By Lauren Maggs.

“Mommy, today was so hard!”

Our hearts break when we know our children are suffering. While we wish that we could simply make all the hard things disappear, we know that that is not how life works.

We know that the Christian life requires of us that we take up our cross daily and follow Jesus, enduring the suffering that comes with life in this world, following our master.

23 Then he said to them all: “Whoever wants to be my disciple must deny themselves and take up their cross daily and follow me.”
Luke 9:23

How can we help our children understand that trials are not surprise but part of the Christian life? How do we best equip them to turn to Jesus in the midst of trials and not away from him?

1. Help them read the Bible

The Bible gives us a realistic expectation of the Christian life. We should let God’s Word inform our children on what the Christian life looks like. Let them read the Gospels, Acts and letters like 1 Peter to help shape their worldview. 8 and 9 year olds can be reading the Bible for themselves so let’s encourage them to do that. We can help them by getting them a Bible in a easy-to-read translation like the New International Readers Version or the New Living Translation.

2. Be honest about your own trials

We should never put unnecessary burdens on our children by causing them to worry about us. However, God gives our children our lives as an example and a training tool. We should allow our children to watch us live for God during hard times.

Perhaps a good way to employ this is to tell your children about answers to prayer after you have had, after you come through a hard time. That way, they don’t worry that you are not ok but can they still have much evidence of God being at work.

3. Model turning to Jesus in prayer

Allow your children to see and hear you praying when you face a hard time. Show your children that prayer is how to turn to Jesus when things are difficult. When your children come to you when they are facing a hard time, let one of the first things you do with them be prayer.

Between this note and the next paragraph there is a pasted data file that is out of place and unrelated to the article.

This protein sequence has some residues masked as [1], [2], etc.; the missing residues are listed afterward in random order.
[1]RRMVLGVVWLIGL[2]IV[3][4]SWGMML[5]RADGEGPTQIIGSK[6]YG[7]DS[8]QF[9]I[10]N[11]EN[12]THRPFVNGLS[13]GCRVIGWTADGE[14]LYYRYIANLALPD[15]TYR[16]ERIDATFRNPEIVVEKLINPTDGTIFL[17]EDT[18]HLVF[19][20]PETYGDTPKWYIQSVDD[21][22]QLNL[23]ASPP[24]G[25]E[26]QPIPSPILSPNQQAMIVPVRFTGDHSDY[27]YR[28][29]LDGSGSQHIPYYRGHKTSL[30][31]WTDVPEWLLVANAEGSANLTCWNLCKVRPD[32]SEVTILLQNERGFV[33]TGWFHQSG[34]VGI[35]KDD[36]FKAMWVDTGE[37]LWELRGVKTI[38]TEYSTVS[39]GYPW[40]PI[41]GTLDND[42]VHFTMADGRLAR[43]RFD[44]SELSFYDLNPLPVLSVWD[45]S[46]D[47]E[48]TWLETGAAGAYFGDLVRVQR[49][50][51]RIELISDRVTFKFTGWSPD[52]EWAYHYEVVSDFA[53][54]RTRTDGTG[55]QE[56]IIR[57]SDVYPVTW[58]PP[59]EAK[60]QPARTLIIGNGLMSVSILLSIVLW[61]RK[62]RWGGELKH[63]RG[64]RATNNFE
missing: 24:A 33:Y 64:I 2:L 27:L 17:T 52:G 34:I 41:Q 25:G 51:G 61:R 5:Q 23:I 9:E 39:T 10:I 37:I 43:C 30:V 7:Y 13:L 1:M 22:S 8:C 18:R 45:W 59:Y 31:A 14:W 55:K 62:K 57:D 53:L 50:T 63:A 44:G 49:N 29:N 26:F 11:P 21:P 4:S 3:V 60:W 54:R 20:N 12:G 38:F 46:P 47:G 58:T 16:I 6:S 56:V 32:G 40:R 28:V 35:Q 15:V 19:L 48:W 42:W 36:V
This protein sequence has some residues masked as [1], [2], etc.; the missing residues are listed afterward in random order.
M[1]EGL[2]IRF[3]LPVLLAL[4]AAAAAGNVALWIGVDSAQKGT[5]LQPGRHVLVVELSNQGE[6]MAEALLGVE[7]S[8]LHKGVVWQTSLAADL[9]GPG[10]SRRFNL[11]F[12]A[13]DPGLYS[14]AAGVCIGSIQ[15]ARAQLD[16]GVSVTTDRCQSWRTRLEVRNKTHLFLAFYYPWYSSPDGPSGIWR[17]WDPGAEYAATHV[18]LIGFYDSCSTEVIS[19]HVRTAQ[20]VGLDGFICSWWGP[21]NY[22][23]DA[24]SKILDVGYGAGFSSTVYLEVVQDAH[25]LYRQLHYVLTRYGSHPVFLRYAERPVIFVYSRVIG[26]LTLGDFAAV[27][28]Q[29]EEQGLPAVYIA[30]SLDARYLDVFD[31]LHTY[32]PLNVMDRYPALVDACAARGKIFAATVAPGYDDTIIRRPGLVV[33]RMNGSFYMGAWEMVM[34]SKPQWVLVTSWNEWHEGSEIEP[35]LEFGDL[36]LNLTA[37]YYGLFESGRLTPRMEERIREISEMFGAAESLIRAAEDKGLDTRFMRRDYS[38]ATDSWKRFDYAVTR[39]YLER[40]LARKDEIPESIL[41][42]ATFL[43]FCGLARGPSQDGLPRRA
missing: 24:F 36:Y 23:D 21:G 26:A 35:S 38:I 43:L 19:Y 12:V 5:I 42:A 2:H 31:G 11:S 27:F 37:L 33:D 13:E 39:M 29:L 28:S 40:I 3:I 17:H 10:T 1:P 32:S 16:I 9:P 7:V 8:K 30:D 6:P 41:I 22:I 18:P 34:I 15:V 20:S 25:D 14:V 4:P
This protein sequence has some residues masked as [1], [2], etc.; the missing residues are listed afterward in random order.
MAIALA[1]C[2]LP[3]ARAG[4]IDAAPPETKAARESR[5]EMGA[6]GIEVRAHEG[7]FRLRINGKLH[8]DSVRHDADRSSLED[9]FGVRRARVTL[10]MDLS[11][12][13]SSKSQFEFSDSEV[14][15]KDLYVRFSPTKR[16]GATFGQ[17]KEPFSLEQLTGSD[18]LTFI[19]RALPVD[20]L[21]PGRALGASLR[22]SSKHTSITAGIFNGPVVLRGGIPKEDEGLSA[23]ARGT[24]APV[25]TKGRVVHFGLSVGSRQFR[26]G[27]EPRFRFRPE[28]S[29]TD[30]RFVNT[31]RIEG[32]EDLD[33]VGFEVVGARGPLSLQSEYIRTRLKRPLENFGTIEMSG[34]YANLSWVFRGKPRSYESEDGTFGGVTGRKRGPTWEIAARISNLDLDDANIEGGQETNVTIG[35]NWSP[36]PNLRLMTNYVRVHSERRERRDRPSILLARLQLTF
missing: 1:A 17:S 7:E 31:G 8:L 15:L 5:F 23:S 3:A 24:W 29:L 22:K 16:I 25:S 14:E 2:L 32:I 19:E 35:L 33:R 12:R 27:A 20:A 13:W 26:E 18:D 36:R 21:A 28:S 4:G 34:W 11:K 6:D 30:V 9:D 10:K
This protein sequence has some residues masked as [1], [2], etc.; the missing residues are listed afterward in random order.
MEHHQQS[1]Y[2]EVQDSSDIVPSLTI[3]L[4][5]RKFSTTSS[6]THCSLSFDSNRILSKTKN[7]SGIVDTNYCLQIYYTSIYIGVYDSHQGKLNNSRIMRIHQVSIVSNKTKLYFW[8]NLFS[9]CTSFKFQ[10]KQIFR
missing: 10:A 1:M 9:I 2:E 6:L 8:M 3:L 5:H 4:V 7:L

If they are worried about school – pray with them.

If they are anxious before a sleepover – pray with them.

Make sure that you pray worldview-shaping things for them and with them. Don’t just pray that the hard things will go away. Pray scriptural things for them and shape their long-term thinking about trials.

Here are some of the things we can pray:

  • Thank God that trials are not a surprise to Him and thank Him for faithful (1 Peter 4:12 – 19)
  • Pray that our trials would produce character, perseverance and hope in us (Romans 5:3 – 5)
  • Pray that God would work all things out for His glory and our good (Romans 8:28)
  • Pray that we would look forward to the hope that we have as our faith is refined (1 Peter 1:3 – 9)

We cling to the words of 1 Peter 1:3 – 7 and we navigate life in this world, and help our children to do the same:

3 Praise be to the God and Father of our Lord Jesus Christ! In his great mercy he has given us new birth into a living hope through the resurrection of Jesus Christ from the dead, 4 and into an inheritance that can never perish, spoil or fade. This inheritance is kept in heaven for you, 5 who through faith are shielded by God’s power until the coming of the salvation that is ready to be revealed in the last time. 6 In all this you greatly rejoice, though now for a little while you may have had to suffer grief in all kinds of trials. 7 These have come so that the proven genuineness of your faith—of greater worth than gold, which perishes even though refined by fire—may result in praise, glory and honour when Jesus Christ is revealed.

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